PTC NSWHomeGEMSPreparationStep 7: Conducting a Class Brainstorm

Step 7: Conducting a Class Brainstorm

Brainstorming is the recording of an uninterrupted flow of ideas designed to promote creativity. Mind mapping is the construction of a diagram that shows links between concepts. In this step both brainstorming and mind mapping are used.

The main purpose of the brainstorm/mind map is to show the many areas within a theme and their interrelationships. When you, as a classroom teacher, conduct the brainstorm, you have control over the areas that might be emphasised, expanded and developed. For example in the topic energy, you may wish students to focus on ways of saving energy or on the use of sustainable energy sources (wind and water power) rather than burning coal.

Here are some of the main types of questions you might ask when carrying out the brainstorming/mind mapping. These types of questions are important bridges and examples for the next step in the process where students generate several possible questions for investigation.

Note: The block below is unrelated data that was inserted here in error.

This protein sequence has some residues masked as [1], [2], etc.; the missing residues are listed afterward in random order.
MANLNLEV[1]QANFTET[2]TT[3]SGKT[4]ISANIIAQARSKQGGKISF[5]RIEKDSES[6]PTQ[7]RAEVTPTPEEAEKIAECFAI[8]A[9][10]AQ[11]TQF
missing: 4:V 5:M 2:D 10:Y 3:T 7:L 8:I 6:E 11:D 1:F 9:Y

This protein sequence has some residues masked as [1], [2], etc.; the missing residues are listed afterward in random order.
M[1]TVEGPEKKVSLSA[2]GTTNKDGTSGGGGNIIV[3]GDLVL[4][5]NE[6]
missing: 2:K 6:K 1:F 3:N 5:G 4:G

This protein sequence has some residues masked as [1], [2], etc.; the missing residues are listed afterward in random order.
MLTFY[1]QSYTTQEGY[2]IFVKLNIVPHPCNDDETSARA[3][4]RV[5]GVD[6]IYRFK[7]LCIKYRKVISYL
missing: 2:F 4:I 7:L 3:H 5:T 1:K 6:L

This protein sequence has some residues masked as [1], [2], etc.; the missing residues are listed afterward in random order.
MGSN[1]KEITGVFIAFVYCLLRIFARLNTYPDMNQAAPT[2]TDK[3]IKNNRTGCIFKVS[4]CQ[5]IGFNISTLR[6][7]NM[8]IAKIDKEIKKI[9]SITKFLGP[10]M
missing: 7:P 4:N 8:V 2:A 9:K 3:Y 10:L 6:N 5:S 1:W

Role of teacher questions used in brainstorming

Prompting questions

Bring to the surface student knowledge.

  • Who can think of...?
  • What do you know about...?
  • What are some examples of...?

These questions are used extensively at the beginning of the brainstorming session.

Expanding questions

Ensuring the theme is expanded gives more opportunities for students to find an area that interests them.

  • What are some other types of energy?
  • How could we heat something if there was no electricity?

These questions are often used in the early stages of brainstorming.

Linking questions

Eliciting links between ideas can make areas more relevant.

  • Is there a link between solar energy and plants?
  • Do people dry their wet washing in different ways?

Clarifying questions

Sometimes student suggestions are not clear. Clarification questions can help students communicate their ideas and prompt the ideas of other students.

  • What aspect of energy conservation are you interested in?
  • Can you give me another example of a time when you....?

Analysing questions

Some ideas can be analysed with the view to develop practical investigations.

  • What are some of the features of wind turbines that could be tested here at school?
  • Could we use energy from the sun to cook something?
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